• Government regulation could adversely impact the operation of the Bitcoin Network or the use of bitcoin. As bitcoin and other digital assets have grown in popularity and in market size, certain U.S. federal and state governments, foreign governments and self-regulatory agencies have begun to examine the operations of bitcoin, digital assets, the Bitcoin Network, bitcoin users and related issues. Although currently bitcoin is not regulated or is lightly regulated in most countries, including the United States, some countries have, and one or more countries may in the future, take regulatory actions that severely restrict the right to acquire, own, hold, sell or use bitcoin or to exchange bitcoin for fiat currency. Regulation in the U.S. and foreign jurisdictions may restrict the use of bitcoin or otherwise materially impact the global demand for bitcoin. Regulation of initial coin offerings (“ICOs”) and other cryptocurrencies may have an impact the price of bitcoin. If Bitcoin Exchanges become subject to regulation, that may also impact trading in bitcoin as trading may be concentrated in a smaller number of regulated exchanges, which may impact price, volatility and trading volumes. Also, most Bitcoin Exchanges currently require bitcoin trading accounts to be fully funded, but if margin trading is introduced, there may be additional risks, including increased volumes, higher volatility and higher risk that the exchanges would suffer counterparty defaults. Finally, the Bitcoin Exchanges may be required to comply with tax and other reporting obligations that make it more costly to transact in bitcoin (which may have an impact on price, volatility, or the trading of bitcoin more generally).
On December 1, 2017, the CFTC issued a statement concerning the launch of bitcoin futures contracts on three CFTC-regulated futures exchanges – the CME, the CFE and the Cantor Exchange, cautioning that “market participants should take note that the relatively nascent underlying cash markets and exchanges for bitcoin remain largely unregulated markets over which the CFTC has limited statutory authority. There are concerns about the price volatility and trading practices of participants in these markets. We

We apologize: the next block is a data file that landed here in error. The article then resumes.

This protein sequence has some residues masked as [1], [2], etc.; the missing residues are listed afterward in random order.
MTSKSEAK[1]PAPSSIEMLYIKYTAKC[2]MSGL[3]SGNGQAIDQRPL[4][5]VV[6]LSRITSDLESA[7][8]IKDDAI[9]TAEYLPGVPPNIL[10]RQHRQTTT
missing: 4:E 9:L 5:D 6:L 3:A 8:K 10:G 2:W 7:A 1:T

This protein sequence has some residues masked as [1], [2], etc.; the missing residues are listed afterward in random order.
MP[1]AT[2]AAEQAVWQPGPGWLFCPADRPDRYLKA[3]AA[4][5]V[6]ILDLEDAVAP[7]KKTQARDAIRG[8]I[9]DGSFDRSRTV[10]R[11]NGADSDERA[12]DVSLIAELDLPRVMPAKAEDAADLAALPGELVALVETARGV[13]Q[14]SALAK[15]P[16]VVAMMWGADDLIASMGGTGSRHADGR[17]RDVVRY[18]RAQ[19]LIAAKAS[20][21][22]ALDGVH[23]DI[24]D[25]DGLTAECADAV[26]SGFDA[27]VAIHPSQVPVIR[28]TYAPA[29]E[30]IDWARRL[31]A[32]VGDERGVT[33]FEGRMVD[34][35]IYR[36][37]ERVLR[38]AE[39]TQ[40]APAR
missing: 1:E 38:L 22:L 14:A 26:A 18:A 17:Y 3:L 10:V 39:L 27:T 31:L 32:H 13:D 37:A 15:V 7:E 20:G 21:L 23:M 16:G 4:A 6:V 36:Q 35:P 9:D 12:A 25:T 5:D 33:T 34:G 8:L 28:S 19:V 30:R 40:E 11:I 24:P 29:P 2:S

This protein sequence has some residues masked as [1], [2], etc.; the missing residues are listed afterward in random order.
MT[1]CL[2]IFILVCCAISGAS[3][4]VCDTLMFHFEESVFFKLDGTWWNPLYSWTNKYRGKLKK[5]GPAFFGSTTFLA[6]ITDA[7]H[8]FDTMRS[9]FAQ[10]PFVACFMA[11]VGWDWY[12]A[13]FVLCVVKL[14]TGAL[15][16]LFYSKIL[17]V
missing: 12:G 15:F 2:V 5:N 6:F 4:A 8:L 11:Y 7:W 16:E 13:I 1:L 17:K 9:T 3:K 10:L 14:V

NYSs (or “direct shares”) are foreign stocks denominated in U.S. dollars and traded on American exchanges without being converted into ADRs. These stocks come from countries that do not restrict the trading of their stocks on other nations’ exchanges. Each Fund may also invest in ordinary shares of foreign issuers traded directly on U.S. exchanges.
that receive different proportions of the interest and principal distributions from a pool of mortgage assets. The Funds will only invest in SMBS whose mortgage assets are U.S. government obligations. A common type of SMBS will be structured so that one class receives some of the interest and most of the principal from the mortgage assets, while the other class receives most of the interest and the remainder of the principal. If the underlying mortgage assets experience greater than anticipated prepayments of principal, each Fund may fail to fully recoup its initial investment in these securities. The market value of any class that consists primarily or entirely of principal payments generally is unusually volatile in response to changes in interest rates.